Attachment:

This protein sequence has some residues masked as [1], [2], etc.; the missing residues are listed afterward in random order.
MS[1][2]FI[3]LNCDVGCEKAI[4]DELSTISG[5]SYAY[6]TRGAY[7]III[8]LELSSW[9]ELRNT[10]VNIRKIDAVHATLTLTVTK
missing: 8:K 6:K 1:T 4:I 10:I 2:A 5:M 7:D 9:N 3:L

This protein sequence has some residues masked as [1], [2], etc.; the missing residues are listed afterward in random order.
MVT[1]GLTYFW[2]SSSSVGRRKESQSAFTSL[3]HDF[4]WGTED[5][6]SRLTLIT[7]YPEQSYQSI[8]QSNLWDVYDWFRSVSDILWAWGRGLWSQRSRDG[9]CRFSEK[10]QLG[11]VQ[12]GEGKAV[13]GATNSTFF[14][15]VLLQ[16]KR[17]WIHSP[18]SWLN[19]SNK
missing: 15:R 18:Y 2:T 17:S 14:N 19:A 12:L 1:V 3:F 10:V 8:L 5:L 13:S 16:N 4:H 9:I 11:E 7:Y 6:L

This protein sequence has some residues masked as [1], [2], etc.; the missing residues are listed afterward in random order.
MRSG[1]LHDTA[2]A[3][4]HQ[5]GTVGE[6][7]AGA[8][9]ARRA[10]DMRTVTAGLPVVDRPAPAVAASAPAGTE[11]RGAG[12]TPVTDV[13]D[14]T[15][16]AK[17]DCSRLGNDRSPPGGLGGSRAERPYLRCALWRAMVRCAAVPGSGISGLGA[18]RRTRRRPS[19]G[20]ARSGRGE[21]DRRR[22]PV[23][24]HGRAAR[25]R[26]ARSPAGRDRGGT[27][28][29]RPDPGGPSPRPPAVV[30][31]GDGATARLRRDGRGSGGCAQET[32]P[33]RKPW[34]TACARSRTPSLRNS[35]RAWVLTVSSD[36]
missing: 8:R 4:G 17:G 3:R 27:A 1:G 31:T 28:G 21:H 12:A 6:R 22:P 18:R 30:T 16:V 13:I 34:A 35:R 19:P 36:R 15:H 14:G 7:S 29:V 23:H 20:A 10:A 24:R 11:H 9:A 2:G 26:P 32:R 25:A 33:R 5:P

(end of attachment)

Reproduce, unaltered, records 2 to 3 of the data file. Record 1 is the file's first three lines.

This protein sequence has some residues masked as [1], [2], etc.; the missing residues are listed afterward in random order.
MVT[1]GLTYFW[2]SSSSVGRRKESQSAFTSL[3]HDF[4]WGTED[5][6]SRLTLIT[7]YPEQSYQSI[8]QSNLWDVYDWFRSVSDILWAWGRGLWSQRSRDG[9]CRFSEK[10]QLG[11]VQ[12]GEGKAV[13]GATNSTFF[14][15]VLLQ[16]KR[17]WIHSP[18]SWLN[19]SNK
missing: 15:R 18:Y 2:T 17:S 14:N 19:A 12:L 1:V 3:F 10:V 8:L 5:L 13:S 16:N 4:H 9:I 11:E 7:Y 6:L

This protein sequence has some residues masked as [1], [2], etc.; the missing residues are listed afterward in random order.
MRSG[1]LHDTA[2]A[3][4]HQ[5]GTVGE[6][7]AGA[8][9]ARRA[10]DMRTVTAGLPVVDRPAPAVAASAPAGTE[11]RGAG[12]TPVTDV[13]D[14]T[15][16]AK[17]DCSRLGNDRSPPGGLGGSRAERPYLRCALWRAMVRCAAVPGSGISGLGA[18]RRTRRRPS[19]G[20]ARSGRGE[21]DRRR[22]PV[23][24]HGRAAR[25]R[26]ARSPAGRDRGGT[27][28][29]RPDPGGPSPRPPAVV[30][31]GDGATARLRRDGRGSGGCAQET[32]P[33]RKPW[34]TACARSRTPSLRNS[35]RAWVLTVSSD[36]
missing: 8:R 4:G 17:G 3:R 27:A 1:G 31:T 28:G 21:H 12:A 6:R 22:P 18:R 30:T 16:V 13:I 34:A 35:R 19:P 36:R 15:H 14:G 7:S 29:V 23:H 20:A 10:A 24:R 11:H 9:A 2:G 26:P 32:R 25:A 33:R 5:P